When considering abortion, there are two main types, medical and surgical. The type of abortion recommended varies by situation. Keep reading to learn more about the procedures, eligibility, and risks involved.

Medical Abortion

Medical abortion, also known as the abortion pill, uses two different drugs that work together to terminate a pregnancy. A medical abortion uses mifepristone and misoprostol back to back. 

When an abortion provider approves a woman for a medical abortion, she is usually given the first drug, mifepristone, in the office. Mifepristone blocks the progesterone from reaching the uterus, which ends the pregnancy. Progesterone is a hormone that naturally occurs in the body; during pregnancy, the body uses progesterone to support and grow the embryo.  

A woman takes misoprostol up to 48 hours after taking mifepristone, usually at home. Misoprostol causes the uterus to begin contracting (squeezing), forcing the pregnancy out of the body through the vagina. 

Medical abortion is not recommended in every situation. Some reasons a woman might not be eligible for a medical abortion include the following:

  • The pregnancy is over 10 weeks.
  • The pregnancy is ectopic (growing outside of the uterus.)
  • The woman has a medical history of bleeding disorders.
  • The woman doesn’t have access to emergency care.
  • The woman is unable to attend follow-up visits.

Risks of medical abortion can include the following:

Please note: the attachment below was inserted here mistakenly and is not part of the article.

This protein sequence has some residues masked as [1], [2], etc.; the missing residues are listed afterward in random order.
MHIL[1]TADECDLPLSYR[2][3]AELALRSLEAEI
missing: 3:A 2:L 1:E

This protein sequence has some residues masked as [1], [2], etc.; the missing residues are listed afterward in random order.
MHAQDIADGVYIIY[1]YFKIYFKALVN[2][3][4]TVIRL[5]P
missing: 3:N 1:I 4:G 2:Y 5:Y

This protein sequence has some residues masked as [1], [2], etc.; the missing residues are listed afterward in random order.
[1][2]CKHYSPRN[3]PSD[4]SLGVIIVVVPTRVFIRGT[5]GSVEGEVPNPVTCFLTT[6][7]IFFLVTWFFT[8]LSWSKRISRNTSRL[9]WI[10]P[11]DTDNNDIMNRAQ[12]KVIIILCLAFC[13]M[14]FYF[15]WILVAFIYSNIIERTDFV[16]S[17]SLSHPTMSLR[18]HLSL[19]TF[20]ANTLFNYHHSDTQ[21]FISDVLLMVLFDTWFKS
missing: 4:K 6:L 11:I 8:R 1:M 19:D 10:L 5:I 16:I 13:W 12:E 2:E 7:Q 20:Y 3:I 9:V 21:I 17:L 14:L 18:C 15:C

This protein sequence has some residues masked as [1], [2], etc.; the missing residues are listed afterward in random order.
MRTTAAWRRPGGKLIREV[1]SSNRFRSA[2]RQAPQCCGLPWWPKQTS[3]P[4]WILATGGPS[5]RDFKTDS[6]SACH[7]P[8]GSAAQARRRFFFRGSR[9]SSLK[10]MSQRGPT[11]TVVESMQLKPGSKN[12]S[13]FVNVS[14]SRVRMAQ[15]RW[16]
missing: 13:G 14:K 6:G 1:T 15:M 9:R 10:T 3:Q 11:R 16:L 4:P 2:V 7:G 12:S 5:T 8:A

• Incomplete abortion, which may need to be followed by surgical abortion
  • An ongoing pregnancy if the procedure doesn’t work
  • Heavy and prolonged bleeding
  • Infection
  • Fever
  • Digestive system discomfort

Surgical Abortion

Surgical abortion is a procedure that involves a medical provider opening the cervix and using surgical tools and suction to remove the pregnancy from the uterus. The types of tools used in the procedure vary by the method of surgical abortion performed. 

Providers likely terminate pregnancies in the first trimester with vacuum aspiration or dilation and curettage (D&C). Pregnancy in the second trimester is usually removed with dilation and evacuation (D&E). 

Risks of surgical abortions can include:

  • A hole poked through the uterus with a surgical tool
  • Damage to the cervix (the opening of the uterus)
  • Scar tissue in the uterus (may lead to painful periods, miscarriages, or infertility in the future)
  • Infection

When to Seek Medical Help

Since a woman usually recovers at home after medical and surgical abortions, she should be aware of common signs and symptoms of severe complications and reach out to her medical provider with any concerns. Indications of complications can include:

  • Heavy bleeding (soaking two or more pads an hour for two hours)
  • Severe abdominal or back pain
  • Fever lasting more than 24 hours
  • Foul-smelling vaginal discharge

How We Can Help

We want to answer all your questions so you have the information to decide confidently about your pregnancy. Contact us today to schedule a confidential appointment.